Education by Design: The History and Design of Little Rock Central High School and Dunbar Jr./Sr. High School

  • 5:00 p.m., Reception: Pyramid Art, Books, & Custom Framing / Hearne Fine Art, 1–1 Wright Avenue, Little Rock (across the street from Dunbar Magnet Middle School)
  • 5:50 p.m., Unveiling and Exhibit: Works by Dunbar and Central High students, Sculpture Garden, Dunbar Magnet Middle School, 1100 Wright Avenue, Little Rock (behind the school building
  • 6:00 p.m., Lecture: Dunbar Magnet Middle School, 1100 Wright Avenue, Little Rock (across the street from Hearne Fine Art)

June Freeman Lecture Series will stop at Dunbar Magnet Middle School as part of the University of Central Arkansas events commemorating the 60th anniversary of the desegregation crisis at Little Rock Central High School. “Education by Design: The History and Design of Little Rock Central High School and Dunbar Junior/Senior High School,” a lecture by Kwendeche, Little Rock architect and Fellow of the American Institute of Architects, and Mason Toms, Main Street Arkansas exterior design consultant and architectural historian, is set for Sept. 21 at 6 p.m. at Dunbar, 1100 Wright Ave. in Little Rock.

The lecture is presented by ADN (Architecture + Design Network), Central Arkansas section of the Arkansas Chapter of the American Institute of Architects and the American Society of Interior Designers and sponsored by Pyramid Art Books and Custom Framing/Hearne Fine Art and Curtis Stout Audio Visual. Admission is free. A reception at Pyramid Art, Books, and Custom Framing/Hearne Fine Art, 1001 Wright Avenue, will precede the lecture at 5 p.m.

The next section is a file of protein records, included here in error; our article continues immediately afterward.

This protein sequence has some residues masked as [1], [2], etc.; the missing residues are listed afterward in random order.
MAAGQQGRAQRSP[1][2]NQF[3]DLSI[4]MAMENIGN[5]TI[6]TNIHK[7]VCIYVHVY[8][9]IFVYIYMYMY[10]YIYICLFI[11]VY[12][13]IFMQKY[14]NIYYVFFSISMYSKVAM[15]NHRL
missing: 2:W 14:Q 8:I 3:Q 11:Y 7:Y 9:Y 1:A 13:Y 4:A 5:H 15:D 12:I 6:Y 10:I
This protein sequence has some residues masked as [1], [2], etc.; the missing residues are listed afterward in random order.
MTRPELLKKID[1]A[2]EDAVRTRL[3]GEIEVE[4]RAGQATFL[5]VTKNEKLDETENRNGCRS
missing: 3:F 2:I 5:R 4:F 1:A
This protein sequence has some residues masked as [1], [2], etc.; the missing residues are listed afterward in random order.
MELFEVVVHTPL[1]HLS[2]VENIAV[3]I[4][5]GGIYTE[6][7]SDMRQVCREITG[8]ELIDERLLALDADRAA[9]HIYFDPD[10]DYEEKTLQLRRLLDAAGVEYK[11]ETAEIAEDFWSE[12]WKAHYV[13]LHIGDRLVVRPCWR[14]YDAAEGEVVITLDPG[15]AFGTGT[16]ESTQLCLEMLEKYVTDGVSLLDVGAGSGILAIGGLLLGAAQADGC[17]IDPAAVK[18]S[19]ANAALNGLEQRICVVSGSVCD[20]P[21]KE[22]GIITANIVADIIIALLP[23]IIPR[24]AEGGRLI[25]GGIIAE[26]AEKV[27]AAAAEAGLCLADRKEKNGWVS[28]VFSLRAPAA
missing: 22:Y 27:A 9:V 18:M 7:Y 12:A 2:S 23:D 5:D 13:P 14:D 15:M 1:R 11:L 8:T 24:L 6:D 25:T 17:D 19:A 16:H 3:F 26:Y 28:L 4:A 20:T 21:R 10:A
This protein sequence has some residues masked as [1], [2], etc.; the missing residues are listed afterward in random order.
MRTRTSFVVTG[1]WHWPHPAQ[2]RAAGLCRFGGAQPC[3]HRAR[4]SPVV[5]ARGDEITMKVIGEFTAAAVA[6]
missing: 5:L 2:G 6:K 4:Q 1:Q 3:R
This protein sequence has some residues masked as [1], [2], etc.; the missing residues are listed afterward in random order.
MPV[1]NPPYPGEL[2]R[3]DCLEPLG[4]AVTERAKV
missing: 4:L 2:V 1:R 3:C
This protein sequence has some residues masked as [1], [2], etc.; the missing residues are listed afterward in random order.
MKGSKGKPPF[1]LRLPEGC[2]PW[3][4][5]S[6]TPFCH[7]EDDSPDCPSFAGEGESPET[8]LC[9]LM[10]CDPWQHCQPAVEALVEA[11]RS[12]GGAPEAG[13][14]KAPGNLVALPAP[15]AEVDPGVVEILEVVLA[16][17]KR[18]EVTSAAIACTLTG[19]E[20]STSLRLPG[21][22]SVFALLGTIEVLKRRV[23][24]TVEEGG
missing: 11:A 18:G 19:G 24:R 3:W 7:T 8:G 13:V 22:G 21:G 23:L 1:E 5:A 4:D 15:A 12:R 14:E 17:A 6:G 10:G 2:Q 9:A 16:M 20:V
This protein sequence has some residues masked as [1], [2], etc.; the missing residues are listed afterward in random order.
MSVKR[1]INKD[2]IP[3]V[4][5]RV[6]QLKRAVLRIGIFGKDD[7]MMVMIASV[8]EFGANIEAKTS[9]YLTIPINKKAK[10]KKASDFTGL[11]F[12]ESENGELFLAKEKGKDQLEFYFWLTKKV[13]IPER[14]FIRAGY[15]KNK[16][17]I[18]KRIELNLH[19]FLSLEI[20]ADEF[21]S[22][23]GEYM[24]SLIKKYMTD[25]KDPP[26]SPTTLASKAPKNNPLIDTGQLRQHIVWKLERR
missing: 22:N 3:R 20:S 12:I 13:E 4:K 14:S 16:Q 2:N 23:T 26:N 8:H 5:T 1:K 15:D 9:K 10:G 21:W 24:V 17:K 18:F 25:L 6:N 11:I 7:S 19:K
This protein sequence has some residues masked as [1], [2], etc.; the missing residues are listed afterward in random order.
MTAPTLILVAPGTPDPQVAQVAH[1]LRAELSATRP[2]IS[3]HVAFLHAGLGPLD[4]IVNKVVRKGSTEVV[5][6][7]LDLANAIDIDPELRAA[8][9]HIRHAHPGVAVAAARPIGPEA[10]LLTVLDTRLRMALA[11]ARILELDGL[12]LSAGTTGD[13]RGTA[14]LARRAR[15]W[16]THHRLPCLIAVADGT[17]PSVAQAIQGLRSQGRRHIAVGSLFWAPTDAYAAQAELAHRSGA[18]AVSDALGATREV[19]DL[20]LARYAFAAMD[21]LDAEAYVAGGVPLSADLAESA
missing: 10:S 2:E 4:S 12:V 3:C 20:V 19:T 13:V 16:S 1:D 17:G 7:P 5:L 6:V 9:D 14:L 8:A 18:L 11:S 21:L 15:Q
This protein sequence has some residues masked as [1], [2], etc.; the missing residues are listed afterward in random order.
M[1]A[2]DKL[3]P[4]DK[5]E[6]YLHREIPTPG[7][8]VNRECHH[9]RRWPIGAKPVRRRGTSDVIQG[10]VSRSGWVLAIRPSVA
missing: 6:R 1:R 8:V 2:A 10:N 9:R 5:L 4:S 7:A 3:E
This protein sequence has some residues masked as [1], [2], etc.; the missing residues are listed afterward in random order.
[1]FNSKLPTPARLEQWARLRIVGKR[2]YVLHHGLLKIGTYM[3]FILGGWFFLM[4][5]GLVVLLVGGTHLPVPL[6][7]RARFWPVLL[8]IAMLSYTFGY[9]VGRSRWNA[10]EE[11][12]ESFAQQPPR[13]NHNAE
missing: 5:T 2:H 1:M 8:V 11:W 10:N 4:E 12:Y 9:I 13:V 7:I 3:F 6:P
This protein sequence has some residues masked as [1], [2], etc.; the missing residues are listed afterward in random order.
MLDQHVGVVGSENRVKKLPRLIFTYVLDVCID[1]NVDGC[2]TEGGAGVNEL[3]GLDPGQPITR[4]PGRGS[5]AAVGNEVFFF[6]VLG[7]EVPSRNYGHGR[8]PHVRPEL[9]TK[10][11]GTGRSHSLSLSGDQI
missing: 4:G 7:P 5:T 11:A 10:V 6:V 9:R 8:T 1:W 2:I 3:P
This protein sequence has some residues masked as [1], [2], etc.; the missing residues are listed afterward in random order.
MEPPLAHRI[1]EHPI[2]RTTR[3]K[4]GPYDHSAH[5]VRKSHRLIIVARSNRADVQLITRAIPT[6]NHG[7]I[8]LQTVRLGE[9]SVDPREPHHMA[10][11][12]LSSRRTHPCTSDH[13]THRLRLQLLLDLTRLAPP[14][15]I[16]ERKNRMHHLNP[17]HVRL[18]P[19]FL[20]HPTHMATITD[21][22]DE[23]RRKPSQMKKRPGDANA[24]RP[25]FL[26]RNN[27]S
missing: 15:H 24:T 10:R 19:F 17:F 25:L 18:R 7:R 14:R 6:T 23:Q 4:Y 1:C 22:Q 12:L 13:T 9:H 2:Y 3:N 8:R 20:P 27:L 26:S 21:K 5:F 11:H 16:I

Parking is available at Hearne Fine Art and the Sue Cowan Williams Library at 1800 Chester Street.

“Dunbar Junior and Senior High School and Junior College was the original African-American school in Little Rock, named after American poet and novelist Paul Laurence Dunbar (1872-1906)” said Dr. Gayle Seymour, project director for ‘Imagine If Buildings Could Talk’ and associate dean of the UCA College of Fine Arts and Communication. “The school was constructed in 1929, designed, engineered, and built by the same architects who completed two years earlier what is now Central High School— Wittenberg and Delony of Little Rock.” “We are so pleased this lecture could be held in the actual building. Many people in the area may not have seen the beautiful auditorium, where the lecture will be held.”

The lecture is part of the UCA College of Fine Arts and Communication’s commemoration of the 90th anniversary of the building of Little Rock Central High School in 1927 and the 60th anniversary of the desegregation crisis that occurred there in 1957 through the “Imagine If Buildings Could Talk: Mapping the History of Little Rock Central High School” project.


This event is free and open to the public. For more information, contact Dr. Gayle Seymour at gayles@uca.edu or call 501-450-3295.